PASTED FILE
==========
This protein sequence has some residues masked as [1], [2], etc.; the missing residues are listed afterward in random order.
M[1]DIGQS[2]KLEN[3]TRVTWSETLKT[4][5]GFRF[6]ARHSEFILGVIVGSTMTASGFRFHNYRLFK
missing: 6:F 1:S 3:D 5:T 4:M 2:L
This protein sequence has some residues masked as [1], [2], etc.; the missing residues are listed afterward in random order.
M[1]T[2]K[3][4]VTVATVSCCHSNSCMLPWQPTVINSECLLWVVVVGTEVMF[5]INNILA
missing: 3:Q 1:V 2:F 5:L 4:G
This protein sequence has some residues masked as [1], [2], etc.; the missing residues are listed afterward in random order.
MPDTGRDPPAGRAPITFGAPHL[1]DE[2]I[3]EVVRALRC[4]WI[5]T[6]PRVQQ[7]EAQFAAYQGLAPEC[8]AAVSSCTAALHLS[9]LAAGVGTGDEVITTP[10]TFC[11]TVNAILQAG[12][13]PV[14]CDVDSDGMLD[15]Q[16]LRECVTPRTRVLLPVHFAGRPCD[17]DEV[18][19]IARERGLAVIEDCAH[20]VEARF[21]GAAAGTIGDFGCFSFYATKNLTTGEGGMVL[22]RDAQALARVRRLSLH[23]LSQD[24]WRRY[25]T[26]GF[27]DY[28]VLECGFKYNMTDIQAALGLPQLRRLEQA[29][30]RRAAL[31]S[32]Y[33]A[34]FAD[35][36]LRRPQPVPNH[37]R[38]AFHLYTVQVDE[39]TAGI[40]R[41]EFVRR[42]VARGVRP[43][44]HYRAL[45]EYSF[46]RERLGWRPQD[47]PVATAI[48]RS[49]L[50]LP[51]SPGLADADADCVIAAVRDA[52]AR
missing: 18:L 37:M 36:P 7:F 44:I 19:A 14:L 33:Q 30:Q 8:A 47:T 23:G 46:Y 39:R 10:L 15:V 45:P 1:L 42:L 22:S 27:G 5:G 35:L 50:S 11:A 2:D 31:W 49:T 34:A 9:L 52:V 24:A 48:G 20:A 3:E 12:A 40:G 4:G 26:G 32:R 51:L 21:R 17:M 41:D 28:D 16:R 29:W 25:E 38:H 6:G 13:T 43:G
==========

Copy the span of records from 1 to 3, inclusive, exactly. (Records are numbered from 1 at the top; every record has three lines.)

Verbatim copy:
This protein sequence has some residues masked as [1], [2], etc.; the missing residues are listed afterward in random order.
M[1]DIGQS[2]KLEN[3]TRVTWSETLKT[4][5]GFRF[6]ARHSEFILGVIVGSTMTASGFRFHNYRLFK
missing: 6:F 1:S 3:D 5:T 4:M 2:L
This protein sequence has some residues masked as [1], [2], etc.; the missing residues are listed afterward in random order.
M[1]T[2]K[3][4]VTVATVSCCHSNSCMLPWQPTVINSECLLWVVVVGTEVMF[5]INNILA
missing: 3:Q 1:V 2:F 5:L 4:G
This protein sequence has some residues masked as [1], [2], etc.; the missing residues are listed afterward in random order.
MPDTGRDPPAGRAPITFGAPHL[1]DE[2]I[3]EVVRALRC[4]WI[5]T[6]PRVQQ[7]EAQFAAYQGLAPEC[8]AAVSSCTAALHLS[9]LAAGVGTGDEVITTP[10]TFC[11]TVNAILQAG[12][13]PV[14]CDVDSDGMLD[15]Q[16]LRECVTPRTRVLLPVHFAGRPCD[17]DEV[18][19]IARERGLAVIEDCAH[20]VEARF[21]GAAAGTIGDFGCFSFYATKNLTTGEGGMVL[22]RDAQALARVRRLSLH[23]LSQD[24]WRRY[25]T[26]GF[27]DY[28]VLECGFKYNMTDIQAALGLPQLRRLEQA[29][30]RRAAL[31]S[32]Y[33]A[34]FAD[35][36]LRRPQPVPNH[37]R[38]AFHLYTVQVDE[39]TAGI[40]R[41]EFVRR[42]VARGVRP[43][44]HYRAL[45]EYSF[46]RERLGWRPQD[47]PVATAI[48]RS[49]L[50]LP[51]SPGLADADADCVIAAVRDA[52]AR
missing: 18:L 37:M 36:P 7:F 44:I 19:A 14:L 33:Q 30:Q 8:A 47:T 23:G 46:Y 39:R 10:L 15:V 45:P 1:L 42:L 22:S 27:G 5:G 35:L 50:S 11:A 2:D 31:W 49:T 34:A 9:L 52:V 24:A 48:G 20:A 3:E 12:A 40:G 4:G 26:G 32:R 51:L 21:R 17:M 41:D 28:D 16:R 29:W 25:E 38:H 6:G 13:T 43:G